Parents worried about school safety
Schools have plans in place to cover nearly every emergency, officials say
Armed guards. A police officer at every school. Locked fences. Those were a few of the suggestions raised by some Pleasanton parents who are worried about the safety of their kids.
At a forum on school safety Jan. 16, an audience of about 65 people -- many of them school administrators -- turned up to talk about how to protect children, following recent shootings in Connecticut and California.
School Superintendent Parvin Ahmadi was joined by police Chief Dave Spiller and Deputy Chief Joseph Rodondi of the Livermore-Pleasanton Fire Department to talk and listen to parents.
The talk also drew in a number of current and former principals, all of whom agreed: Schools in Pleasanton are safe.
Harvest Park Middle School Principal Ken Rocha showed the audience a 4-inch thick binder addressing safety issues. He and Ahmadi declined to talk about the specifics included in it for security reasons but parents were invited to see a copy of the safety plan at the schools their children attend.
The safety plan includes plans for a wide range of contingencies, covering everything from fires to chemical spills to earthquakes to intruders and more.
"When you think of safety, you look at (things like) 'duck and cover,'" Rocha told the crowd, "but it's also about proactiveness."
He said his school recently held an intruder drill, which included a pre-drill, talking with police.
The plan is updated at each school every year, based on conversations with staff, police, students and parents. The deadline for the update is March 1 and parents were invited to become involved.
Bill Faraghan, assistant superintendent of human resources, told the audience about an incident that occurred when he was principal at Fairlands Elementary The school got a call that armed men were in the area while he was out on the playground with students. The school was locked down -- the men actually arrived at Fairlands and tried to get in but were arrested -- all within about three minutes.
But the district is doing more to fine-tune its procedures.
"We've been working on standardizing our drills more, working more closely with the Police Department," Ahmadi said.
And the district is bringing in its insurance company for another perspective on what can be done, Deputy Superintendent Luz Cazares said.
"It'll be nice to have an independent third party come in and make sure our sites are safe," she said.
But at least some of the parents seemed to want more. One asked if the district would consider putting a police officer at every school, something Spiller said would be costly and could hinder the Police Department's ability to respond to other calls.
Another parent wanted to know why elementary schools aren't locked down.
"We can lock every door, we can put a 10-foot fence up around every room. It's really about taking precautions," Ahmandi said, pointing out that both schools where recent shootings occurred had strong safety procedures.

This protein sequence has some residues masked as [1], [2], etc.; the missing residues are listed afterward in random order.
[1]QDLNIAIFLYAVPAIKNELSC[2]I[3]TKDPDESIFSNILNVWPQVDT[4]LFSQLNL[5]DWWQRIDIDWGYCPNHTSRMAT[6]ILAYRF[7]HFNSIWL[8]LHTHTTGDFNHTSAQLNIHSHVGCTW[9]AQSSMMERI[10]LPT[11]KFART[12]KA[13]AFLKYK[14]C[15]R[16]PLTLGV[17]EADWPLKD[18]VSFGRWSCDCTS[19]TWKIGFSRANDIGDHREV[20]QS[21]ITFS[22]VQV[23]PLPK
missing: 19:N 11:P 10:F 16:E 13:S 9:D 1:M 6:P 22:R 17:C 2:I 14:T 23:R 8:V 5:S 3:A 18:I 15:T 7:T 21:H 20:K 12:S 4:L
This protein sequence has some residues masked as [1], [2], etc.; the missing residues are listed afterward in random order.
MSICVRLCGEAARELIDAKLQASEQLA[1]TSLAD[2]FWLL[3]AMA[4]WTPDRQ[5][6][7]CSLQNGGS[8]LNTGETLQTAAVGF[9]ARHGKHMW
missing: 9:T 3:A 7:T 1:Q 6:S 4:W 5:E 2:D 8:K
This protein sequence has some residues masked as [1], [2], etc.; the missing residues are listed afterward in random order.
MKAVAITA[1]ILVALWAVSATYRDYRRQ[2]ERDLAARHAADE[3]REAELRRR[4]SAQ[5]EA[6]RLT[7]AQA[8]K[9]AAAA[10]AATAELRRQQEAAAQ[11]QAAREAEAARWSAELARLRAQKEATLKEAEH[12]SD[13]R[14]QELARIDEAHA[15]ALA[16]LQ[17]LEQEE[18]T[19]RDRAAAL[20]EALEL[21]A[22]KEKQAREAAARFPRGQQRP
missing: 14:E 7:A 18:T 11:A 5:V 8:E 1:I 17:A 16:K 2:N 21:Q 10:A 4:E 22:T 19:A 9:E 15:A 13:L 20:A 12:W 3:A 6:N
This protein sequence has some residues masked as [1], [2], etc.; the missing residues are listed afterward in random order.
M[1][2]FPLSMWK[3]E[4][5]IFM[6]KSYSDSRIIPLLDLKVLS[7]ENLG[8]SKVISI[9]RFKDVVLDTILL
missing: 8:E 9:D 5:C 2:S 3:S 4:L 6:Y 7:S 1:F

She added that many parents were resistant earlier this year when they were told they'd no longer be able to walk their children directly to their classroom.
Spiller said schools could initiate 1,000 safety procedures, but that someone intent on doing harm could come up with just one more; Rodondi noted that schools have to be able to get kids out quickly, something that could be hindered by locked gates.
The district recently received a federal grant that allowed the locks on all doors to be changed.
A parent questioned whether armed guards could be stationed at schools. Spiller worried that guards may not receive the same level of training as police officers.
"The effectiveness lies in the capacity of the individual and the proficiency with whatever they are armed with," Spiller said. "The effectiveness really comes down to the standards to which they're trained."
One parent noted that money for security guards would be better spent on hiring more counselors, although another suggested arming teachers with tasers.
A parent asked if the schools plan for the use of other weapons, such as bombs.
"These are all included in our plans," Ahmadi said, adding one proviso.
"I don't think we can tell you we've thought of everything," she said.
Asked how often police practice intruder drills, Spiller said that was done at every school at least once a year, and that officers practice scenarios at schools when they're closed for breaks.
Beyond overall school safety, several parents asked about bullying, with one noting that the shooter at Newtown, Conn., may have been bullied.
The district has become more aware of the bullying issue. In a recent survey, there was a 9% increase in the number of staff that described bullying as a moderate to severe problem.
Amador Valley High School Principal Jim Hansen said at his school, administrators speak to students about bullying once every semester.
Foothill High Principal John Dwyer said bullying is more about being pushed out of a social group than physical violence. Administrators there also hold two meeting on bullying every year, and Dwyer said teachers are on the front line.
"They are always looking out in the classroom for something different," he said. "They know if something is up and they ask the kids."
He said Foothill also reaches out to sports teams and coaches about bullying, harassment and hazing.
Bullies and sometimes their victims can be transferred to other schools, said Kevin Johnson, senior director of pupil services.
Ahmadi asked parents to follow school policies, such as stopping at the office to get a name tag when entering a school. She encouraged parents to pass on the district's anonymous tip line telephone number -- 417-5199 -- to report problems of any type.
Rodondi offered simple advice.
"If you see something, say something," he said.